Leading up to the Home Run Derby last Monday in Minnesota, we heard several players — Jose Abreu and Mike Trout among them — cite the myth that the Derby leads to second-half woes. Perhaps Marlins outfielder Giancarlo Stanton can serve as evidence in the opposite direction.
The slugger, who lost 1-0 in the semifinals of the Home Run Derby to Todd Frazier, homered on Friday and Saturday against the Giants, the first two games back from the All-Star break. Stanton went into the break slumping, going homerless with a .580 OPS in his previous 15 games. As MLB.com’s Joe Frisaro reports, Stanton credits the Derby for helping rediscover his swing:
“Having to lock in for the Derby made me feel better,” Stanton said. “I wasn’t myself the last couple of weeks. The short time off and the Derby kind of helped me out. I think it will be all right.”
Stanton leads the National League with 23 home runs. He is locked in a tie with Paul Goldschmidt for the league lead in RBI with 65 and he carries an impressive .295/.394/.551 slash line.
As Ken Woolums and Daniel R. Braunstein explained at Five Thirty Eight, a hitter’s second-half decline has more to do with expected regression rather than messed up mechanics caused by the Home Run Derby.
Free agent first baseman James Loney has reportedly signed a minor league deal with the Rangers, per FanRag Sports’ Jon Heyman. The deal includes an invite to spring training and a $1 million salary if he makes the major league roster in 2017.
Loney picked up a one-year stint and starting role with the Mets in 2016, slashing .265/.307/.397 with nine home runs in 336 PA. While his numbers were down a hair from the .280/.322/.357 batting line he produced with the Rays in 2015, he provided the Mets with a necessary, if underwhelming upgrade over an injured Lucas Duda through most of the season.
The 32-year-old infielder is expected to have some competition at first base, with at least five other candidates in the mix: Jurickson Profar, Ronald Guzman, Ryan Rua, Joey Gallo and Josh Hamilton. Rumor has it that the team is planning on platooning Rua and Profar in 2017, barring any impressive breakouts or injuries during spring training, though Loney could still provide the club with some veteran depth and a decent left-handed bat off the bench.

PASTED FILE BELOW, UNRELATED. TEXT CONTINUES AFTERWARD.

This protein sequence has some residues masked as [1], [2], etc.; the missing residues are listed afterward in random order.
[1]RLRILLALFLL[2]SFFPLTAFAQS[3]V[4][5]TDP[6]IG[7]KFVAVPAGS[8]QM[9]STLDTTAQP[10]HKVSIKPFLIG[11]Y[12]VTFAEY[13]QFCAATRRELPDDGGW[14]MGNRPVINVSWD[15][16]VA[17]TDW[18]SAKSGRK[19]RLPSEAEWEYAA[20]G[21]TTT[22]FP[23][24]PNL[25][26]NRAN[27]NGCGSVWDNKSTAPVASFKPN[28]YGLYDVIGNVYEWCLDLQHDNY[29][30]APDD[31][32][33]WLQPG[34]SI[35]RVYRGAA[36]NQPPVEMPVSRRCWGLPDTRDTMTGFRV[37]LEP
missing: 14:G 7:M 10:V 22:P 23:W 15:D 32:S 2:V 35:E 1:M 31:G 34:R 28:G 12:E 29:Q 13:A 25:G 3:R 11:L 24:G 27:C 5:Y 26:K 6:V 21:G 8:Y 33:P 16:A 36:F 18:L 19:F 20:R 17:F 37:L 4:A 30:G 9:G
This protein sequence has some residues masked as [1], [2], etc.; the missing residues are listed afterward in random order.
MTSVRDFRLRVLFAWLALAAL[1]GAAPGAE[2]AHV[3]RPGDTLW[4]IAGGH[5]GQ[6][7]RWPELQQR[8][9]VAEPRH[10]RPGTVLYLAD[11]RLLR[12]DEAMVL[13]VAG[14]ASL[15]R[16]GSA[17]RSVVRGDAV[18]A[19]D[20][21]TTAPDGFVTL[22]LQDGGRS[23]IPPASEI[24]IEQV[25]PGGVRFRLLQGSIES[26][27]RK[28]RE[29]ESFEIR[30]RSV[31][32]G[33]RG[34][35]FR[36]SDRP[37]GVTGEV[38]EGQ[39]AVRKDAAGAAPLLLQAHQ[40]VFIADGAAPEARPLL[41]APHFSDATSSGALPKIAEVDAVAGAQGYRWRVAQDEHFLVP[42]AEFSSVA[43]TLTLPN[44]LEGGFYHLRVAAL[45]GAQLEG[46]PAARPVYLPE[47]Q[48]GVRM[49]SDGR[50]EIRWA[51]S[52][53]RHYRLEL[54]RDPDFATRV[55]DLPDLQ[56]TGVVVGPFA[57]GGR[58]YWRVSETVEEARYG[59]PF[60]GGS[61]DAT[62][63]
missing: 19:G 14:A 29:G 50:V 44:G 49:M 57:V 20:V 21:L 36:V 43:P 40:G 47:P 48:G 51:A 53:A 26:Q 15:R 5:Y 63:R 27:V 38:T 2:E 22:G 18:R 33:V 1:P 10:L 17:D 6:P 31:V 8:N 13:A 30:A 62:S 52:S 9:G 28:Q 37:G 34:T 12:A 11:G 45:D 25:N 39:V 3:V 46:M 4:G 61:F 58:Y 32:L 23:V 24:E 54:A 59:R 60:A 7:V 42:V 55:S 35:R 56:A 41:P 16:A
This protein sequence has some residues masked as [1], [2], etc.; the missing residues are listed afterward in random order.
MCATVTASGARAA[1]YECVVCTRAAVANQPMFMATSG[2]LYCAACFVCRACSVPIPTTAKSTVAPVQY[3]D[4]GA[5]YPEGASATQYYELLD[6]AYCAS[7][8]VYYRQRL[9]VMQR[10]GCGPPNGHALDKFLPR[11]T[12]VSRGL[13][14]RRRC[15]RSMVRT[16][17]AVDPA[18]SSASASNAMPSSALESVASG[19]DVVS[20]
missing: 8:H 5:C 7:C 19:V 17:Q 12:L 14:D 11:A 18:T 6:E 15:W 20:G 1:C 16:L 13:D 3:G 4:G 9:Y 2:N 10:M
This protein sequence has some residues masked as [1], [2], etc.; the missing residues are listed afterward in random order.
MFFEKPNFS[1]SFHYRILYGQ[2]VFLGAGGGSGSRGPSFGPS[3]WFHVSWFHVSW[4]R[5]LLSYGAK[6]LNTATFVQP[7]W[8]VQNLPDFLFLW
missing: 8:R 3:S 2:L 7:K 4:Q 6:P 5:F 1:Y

Comments from an anonymous team official suggest that Rangers right-hander Tyson Ross will not be expected to join the rotation until May or June, per a report from Jeff Wilson of the Fort Worth Star-Telegram. Both Ross and GM Jon Daniels favor a conservative approach for the 29-year-old as he works his way back up to full health after undergoing surgery last October to relieve thoracic outlet syndrome.
The delay is reportedly being implemented so that Ross will be have the strength and stamina to contribute during the stretch run. Per Daniels:
We would rather err on a little extra time up front with the goal being to finish strong, pitching in big spots, meaningful games down the stretch and hopefully past 162.
Ross signed a one-year deal with the team on Thursday after pitching through an injury-riddled season with the Padres in 2016. If all goes according to plan, he’ll slot into a rotation that includes Yu Darvish, Cole Hamels, Andrew Cashner and Martin Perez. The Rangers are expected to narrow down their fifth starter alternatives in spring training.